A Girl from Oz [EPUB]
07 December 2016, 10:48
2016 | EPUB | 17.03MB
I lived the ‘life of Riley’ in London at an early age. It was a preposterously wonderful time of fun, glamour, career excitement and excess. It finally ended. I later got a spot of cancer. Life goes on and I’m still a ridiculously lucky girl from Oz.
In her gripping personal memoir, A Girl From Oz, Australian journalist and filmmaker Lyndall Hobbs reveals tales from the Hollywood highlife. In fact, she has seen and done just about everything: tangled with Cambodian pirates for a scoop, grappled with Hollywood sexism as a feature director, wooed acting royalty, raised two children on her own and survived cancer in the unforgiving American medical system.
In this heartfelt, hilarious and self-deprecating memoir, Lyndall recounts the thrills and spills of her unbelievable, star-studded life story: from charming Australian television audiences and becoming the UK’s youngest television journalist, to making her first Hollywood feature film and rubbing shoulders with London and LA’s A-list.
A Child of Hitler: Germany in the Days When God Wore a Swastika [EPUB]
07 December 2016, 04:51
2012 | EPUB | 3.97MB
In this starkly candid account of one boy's indoctrination into the Hitler Youth, we see a side of Nazism that has been little recorded. This autobiographical account is a rare glimpse at World War II from a German boy's viewpoint.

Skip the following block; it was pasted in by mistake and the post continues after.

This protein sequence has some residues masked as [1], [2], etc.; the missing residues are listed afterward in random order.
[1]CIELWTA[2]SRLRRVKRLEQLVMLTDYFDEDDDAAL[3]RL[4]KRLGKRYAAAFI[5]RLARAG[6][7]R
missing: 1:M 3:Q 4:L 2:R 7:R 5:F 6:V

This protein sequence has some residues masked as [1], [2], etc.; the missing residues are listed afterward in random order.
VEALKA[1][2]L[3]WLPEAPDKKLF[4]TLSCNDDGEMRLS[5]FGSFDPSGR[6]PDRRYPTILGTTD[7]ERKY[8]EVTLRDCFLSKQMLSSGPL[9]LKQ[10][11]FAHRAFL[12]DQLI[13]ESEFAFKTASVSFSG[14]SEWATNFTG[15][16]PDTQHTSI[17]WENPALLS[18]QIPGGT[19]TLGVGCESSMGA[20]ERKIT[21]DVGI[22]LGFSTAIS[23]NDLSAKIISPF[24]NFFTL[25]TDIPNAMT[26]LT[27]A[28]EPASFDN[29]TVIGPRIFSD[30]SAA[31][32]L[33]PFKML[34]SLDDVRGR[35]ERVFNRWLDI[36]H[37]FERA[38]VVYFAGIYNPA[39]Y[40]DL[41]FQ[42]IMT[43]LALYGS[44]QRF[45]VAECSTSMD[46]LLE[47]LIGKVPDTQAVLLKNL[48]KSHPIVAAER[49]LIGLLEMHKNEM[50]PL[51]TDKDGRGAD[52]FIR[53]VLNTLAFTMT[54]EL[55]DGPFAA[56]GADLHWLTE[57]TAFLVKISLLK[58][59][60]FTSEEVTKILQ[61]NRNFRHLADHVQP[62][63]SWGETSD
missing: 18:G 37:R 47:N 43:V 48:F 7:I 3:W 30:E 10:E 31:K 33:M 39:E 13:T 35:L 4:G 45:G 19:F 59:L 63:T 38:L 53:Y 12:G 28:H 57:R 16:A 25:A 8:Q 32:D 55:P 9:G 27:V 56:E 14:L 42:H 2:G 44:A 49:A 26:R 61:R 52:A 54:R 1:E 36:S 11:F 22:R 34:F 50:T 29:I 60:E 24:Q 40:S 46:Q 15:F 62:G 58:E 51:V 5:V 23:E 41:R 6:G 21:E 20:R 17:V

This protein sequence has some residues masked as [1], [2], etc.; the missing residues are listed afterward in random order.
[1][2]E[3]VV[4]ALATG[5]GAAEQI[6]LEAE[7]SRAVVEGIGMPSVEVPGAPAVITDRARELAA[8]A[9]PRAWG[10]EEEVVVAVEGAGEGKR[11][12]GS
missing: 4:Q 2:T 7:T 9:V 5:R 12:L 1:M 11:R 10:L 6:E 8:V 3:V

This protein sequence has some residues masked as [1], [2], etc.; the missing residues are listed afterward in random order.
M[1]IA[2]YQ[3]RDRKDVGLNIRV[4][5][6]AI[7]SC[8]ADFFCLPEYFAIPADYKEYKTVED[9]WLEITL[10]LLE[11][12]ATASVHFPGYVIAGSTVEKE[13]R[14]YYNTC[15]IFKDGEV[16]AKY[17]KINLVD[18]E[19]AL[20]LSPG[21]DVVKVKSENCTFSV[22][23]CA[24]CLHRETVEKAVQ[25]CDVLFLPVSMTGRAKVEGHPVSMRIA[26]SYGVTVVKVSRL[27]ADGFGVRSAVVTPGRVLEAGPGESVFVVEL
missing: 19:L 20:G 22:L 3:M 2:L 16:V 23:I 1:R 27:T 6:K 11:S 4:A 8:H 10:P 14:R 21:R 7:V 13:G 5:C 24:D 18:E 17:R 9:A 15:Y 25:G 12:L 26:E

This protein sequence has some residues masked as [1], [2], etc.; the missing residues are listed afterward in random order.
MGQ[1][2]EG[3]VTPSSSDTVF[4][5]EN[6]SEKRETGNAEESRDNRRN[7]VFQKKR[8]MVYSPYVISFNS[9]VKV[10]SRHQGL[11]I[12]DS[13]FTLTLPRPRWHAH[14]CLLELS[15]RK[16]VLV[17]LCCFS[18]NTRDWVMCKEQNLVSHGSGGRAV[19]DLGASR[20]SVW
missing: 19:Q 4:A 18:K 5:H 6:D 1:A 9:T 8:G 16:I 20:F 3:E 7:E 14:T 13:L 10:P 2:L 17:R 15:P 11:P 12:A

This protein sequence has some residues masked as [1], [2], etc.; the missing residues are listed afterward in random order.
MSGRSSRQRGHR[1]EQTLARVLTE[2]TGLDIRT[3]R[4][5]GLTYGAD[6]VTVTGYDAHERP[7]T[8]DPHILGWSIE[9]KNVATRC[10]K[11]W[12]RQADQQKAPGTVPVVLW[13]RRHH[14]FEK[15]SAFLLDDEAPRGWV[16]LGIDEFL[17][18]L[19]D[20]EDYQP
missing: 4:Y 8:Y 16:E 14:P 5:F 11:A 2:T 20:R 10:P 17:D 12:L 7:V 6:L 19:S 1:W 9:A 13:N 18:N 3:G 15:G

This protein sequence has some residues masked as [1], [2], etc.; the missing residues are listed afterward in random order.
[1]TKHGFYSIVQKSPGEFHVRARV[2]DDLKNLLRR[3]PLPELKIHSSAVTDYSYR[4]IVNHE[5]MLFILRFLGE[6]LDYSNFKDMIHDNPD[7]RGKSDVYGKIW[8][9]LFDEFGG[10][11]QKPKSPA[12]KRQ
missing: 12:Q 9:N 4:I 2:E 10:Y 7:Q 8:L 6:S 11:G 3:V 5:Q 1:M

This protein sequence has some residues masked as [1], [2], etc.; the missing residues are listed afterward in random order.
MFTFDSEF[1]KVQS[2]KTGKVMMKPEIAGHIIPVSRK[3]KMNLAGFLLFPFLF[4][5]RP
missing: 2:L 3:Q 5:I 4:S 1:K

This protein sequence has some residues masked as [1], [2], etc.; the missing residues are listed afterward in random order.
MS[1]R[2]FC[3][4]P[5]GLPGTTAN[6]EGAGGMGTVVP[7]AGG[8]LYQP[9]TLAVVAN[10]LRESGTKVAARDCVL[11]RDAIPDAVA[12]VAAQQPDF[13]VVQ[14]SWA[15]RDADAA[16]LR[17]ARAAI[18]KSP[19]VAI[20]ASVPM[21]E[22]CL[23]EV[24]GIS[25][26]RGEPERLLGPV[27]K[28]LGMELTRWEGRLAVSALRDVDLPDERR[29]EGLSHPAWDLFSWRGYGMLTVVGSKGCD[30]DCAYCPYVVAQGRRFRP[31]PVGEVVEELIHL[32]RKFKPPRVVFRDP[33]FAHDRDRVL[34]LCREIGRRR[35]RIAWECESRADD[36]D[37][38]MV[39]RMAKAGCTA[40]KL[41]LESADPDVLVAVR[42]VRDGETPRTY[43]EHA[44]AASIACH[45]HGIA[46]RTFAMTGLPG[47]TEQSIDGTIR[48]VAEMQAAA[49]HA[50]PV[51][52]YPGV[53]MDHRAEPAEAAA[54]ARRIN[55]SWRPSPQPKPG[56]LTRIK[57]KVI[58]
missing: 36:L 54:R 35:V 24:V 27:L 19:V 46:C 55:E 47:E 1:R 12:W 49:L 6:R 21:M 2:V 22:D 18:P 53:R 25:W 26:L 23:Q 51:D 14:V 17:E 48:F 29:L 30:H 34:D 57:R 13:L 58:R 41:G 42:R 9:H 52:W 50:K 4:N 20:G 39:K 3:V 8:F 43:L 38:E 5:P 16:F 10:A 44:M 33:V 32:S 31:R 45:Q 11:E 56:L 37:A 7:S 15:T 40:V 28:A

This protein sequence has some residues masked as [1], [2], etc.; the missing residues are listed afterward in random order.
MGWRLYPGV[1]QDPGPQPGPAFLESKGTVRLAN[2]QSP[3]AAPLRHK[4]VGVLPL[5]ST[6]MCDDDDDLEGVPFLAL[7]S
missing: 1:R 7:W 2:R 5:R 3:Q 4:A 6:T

The Shaking Woman or A History of My Nerves [EPUB]
07 December 2016, 03:20
2010 | EPUB | 0.2MB
In this unique neurological memoir Siri Hustvedt attempts to solve her own mysterious condition
While speaking at a memorial event for her father in 2006, Siri Hustvedt suffered a violent seizure from the neck down. Despite her flapping arms and shaking legs, she continued to speak clearly and was able to finish her speech. It was as if she had suddenly become two people: a calm orator and a shuddering wreck. Then the seizures happened again and again.
The Shaking Woman tracks Hustvedt's search for a diagnosis, one that takes her inside the thought processes of several scientific disciplines, each one of which offers a distinct perspective on her paroxysms but no ready solution. In the process, she finds herself entangled in fundamental questions: What is the relationship between brain and mind? How do we remember? What is the self?
During her investigations, Hustvedt joins a discussion group in which neurologists, psychiatrists, psychoanalysts, and brain scientists trade ideas to develop a new field: neuropsychoanalysis. She volunteers as a writing teacher for psychiatric in-patients at the Payne Whitney clinic in New York City and unearths precedents in medical history that illuminate the origins of and shifts in our theories about the mind-body problem.
In The Shaking Woman, Hustvedt synthesizes her experience and research into a compelling mystery: Who is the shaking woman? In the end, the story she tells becomes, in the words of George Makari, author ofRevolution in Mind, "a brilliant illumination for us all."